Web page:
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Filed under China, Corruption, Disarmament, Discussion, Europe, Events, Human Rights, Immigration, North Korea, Pakistan, PIIA, Politics, Singapore Summit, Trump

The President is Powerless to Remove the Prime Minister in Sri Lanka

Our comrade Dr Reeza Hameed explains that ‘The changes brought about by the Nineteenth Amendment are designed to free Parliament and the Prime Minister from subservience to the President. The President no longer has the power to remove the Prime Minister.’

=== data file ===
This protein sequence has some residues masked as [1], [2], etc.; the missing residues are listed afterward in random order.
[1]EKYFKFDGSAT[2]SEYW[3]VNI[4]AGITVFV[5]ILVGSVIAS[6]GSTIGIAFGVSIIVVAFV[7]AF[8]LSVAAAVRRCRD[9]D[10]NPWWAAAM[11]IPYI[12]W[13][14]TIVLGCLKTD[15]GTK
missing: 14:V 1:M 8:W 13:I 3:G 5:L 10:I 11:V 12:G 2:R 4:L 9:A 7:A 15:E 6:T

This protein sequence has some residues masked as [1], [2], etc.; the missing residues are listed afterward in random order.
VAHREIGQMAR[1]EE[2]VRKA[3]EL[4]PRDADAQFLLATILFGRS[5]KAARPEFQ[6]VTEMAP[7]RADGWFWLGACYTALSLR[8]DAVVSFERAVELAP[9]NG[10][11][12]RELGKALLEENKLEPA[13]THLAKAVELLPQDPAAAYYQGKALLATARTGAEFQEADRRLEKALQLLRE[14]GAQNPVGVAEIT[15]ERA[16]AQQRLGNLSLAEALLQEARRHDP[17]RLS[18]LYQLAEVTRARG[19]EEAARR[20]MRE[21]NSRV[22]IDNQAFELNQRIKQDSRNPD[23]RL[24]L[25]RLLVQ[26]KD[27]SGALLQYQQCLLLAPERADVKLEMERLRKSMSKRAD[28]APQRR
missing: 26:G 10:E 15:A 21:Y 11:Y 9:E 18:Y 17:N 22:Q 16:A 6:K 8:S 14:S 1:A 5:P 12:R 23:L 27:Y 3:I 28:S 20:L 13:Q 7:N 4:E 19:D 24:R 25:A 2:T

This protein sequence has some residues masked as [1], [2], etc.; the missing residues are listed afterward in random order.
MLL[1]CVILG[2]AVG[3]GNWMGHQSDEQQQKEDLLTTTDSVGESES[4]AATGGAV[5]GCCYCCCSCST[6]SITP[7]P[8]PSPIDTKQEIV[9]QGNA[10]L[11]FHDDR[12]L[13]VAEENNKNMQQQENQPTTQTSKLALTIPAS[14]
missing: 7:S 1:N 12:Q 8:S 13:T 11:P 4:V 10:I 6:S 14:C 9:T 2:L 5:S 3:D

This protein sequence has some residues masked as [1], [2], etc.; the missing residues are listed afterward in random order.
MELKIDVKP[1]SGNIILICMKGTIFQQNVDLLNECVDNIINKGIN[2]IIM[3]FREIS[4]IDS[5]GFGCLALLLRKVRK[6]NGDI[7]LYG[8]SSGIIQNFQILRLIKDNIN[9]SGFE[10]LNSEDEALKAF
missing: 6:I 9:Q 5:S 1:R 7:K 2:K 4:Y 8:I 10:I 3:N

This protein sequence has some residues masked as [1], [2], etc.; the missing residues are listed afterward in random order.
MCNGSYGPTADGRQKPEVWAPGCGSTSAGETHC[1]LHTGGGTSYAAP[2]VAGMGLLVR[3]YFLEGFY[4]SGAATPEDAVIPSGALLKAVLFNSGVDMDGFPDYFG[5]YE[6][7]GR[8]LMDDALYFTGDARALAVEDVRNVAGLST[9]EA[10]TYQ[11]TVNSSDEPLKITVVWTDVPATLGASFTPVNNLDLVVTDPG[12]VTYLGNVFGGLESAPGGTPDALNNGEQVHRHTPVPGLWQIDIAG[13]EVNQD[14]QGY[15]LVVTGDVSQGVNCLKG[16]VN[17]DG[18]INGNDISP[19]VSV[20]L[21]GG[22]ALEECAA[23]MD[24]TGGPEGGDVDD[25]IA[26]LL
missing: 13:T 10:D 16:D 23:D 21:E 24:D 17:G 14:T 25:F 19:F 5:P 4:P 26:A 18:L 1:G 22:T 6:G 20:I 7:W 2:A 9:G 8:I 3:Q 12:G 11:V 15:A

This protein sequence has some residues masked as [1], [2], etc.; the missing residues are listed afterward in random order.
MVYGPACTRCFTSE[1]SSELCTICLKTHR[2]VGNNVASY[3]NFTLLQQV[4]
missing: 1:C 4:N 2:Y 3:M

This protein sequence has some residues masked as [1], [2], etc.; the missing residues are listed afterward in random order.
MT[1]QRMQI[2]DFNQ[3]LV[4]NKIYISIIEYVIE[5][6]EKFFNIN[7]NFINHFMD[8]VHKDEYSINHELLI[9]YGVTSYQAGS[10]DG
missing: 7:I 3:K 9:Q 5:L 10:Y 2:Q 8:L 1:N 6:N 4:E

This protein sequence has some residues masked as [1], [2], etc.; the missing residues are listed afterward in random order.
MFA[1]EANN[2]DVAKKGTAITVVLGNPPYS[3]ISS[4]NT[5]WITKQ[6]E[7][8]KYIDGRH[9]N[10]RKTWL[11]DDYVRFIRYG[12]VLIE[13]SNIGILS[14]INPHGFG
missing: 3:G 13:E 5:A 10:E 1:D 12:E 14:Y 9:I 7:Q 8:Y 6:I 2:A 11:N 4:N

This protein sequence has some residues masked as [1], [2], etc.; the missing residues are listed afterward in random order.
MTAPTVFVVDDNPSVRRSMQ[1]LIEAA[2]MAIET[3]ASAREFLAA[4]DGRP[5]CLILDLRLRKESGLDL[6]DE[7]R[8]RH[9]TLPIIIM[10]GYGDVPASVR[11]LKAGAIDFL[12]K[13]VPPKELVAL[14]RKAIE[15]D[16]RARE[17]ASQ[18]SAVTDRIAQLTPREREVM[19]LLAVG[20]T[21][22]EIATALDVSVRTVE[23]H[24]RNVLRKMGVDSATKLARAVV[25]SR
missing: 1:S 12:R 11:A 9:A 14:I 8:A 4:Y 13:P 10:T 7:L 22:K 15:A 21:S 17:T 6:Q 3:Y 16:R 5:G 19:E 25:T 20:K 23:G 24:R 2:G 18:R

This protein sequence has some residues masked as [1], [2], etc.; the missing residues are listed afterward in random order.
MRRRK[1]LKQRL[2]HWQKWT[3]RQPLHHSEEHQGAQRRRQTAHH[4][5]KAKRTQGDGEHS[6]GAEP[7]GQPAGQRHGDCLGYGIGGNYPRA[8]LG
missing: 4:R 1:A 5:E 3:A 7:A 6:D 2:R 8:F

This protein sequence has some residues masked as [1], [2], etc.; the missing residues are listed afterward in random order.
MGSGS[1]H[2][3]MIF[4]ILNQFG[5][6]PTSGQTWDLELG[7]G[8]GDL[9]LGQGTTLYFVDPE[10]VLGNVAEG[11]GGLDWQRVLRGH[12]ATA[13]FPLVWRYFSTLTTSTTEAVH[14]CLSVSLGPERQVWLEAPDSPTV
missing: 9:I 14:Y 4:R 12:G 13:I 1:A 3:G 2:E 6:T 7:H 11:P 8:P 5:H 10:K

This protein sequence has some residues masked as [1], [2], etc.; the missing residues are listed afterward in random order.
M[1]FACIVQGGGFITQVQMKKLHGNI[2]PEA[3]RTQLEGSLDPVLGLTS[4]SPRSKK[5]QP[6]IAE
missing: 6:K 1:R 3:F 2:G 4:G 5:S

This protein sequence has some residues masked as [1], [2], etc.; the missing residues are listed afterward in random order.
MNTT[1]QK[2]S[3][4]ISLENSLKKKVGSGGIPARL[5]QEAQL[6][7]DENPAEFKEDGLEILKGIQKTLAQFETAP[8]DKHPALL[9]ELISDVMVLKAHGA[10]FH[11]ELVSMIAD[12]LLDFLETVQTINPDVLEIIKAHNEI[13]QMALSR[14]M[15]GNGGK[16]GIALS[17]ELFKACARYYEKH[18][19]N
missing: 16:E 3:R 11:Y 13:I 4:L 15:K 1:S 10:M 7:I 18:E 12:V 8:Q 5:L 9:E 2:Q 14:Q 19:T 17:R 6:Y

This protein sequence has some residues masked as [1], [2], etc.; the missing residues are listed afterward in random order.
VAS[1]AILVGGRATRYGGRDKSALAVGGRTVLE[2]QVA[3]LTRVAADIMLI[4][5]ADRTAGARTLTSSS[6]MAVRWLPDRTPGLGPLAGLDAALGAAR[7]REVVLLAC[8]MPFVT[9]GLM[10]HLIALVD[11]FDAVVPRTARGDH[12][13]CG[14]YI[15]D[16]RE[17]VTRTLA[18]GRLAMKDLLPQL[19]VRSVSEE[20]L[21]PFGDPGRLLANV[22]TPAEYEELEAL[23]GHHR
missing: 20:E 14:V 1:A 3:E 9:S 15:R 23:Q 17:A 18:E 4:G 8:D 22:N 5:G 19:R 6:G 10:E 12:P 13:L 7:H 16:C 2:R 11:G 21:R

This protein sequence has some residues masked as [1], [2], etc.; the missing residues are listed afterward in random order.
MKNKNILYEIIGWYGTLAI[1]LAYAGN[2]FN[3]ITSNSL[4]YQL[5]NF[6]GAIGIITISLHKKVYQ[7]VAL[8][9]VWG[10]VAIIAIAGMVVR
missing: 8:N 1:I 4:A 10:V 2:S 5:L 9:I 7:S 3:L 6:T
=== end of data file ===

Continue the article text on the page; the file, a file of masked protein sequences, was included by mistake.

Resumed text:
Some commentators have persistently advanced the proposition that, notwithstanding the Nineteenth Amendment to the Constitution of Sri Lanka, the President’s power to remove the Prime Minister is intact. It is a view that relies on a literal reading of the Sinhala text of Article 48(1) in which the phrase “removal from office” appears. I have, in my previous intervention on this subject, analysed the provisions of the Constitution as amended by the Nineteenth Amendment and expressed the view that the President no longer has this power. That interpretation has been questioned on the basis that the words “removal from office” appear in the Sinhala text of Article 48(1); and because the Sinhala text should prevail in the event of an inconsistency, it must follow that the President may remove the Prime Minister. I disagree with this conclusion for the reasons I have given below. The tenure of Prime Minister’s office pre-Nineteenth Amendment is as follows.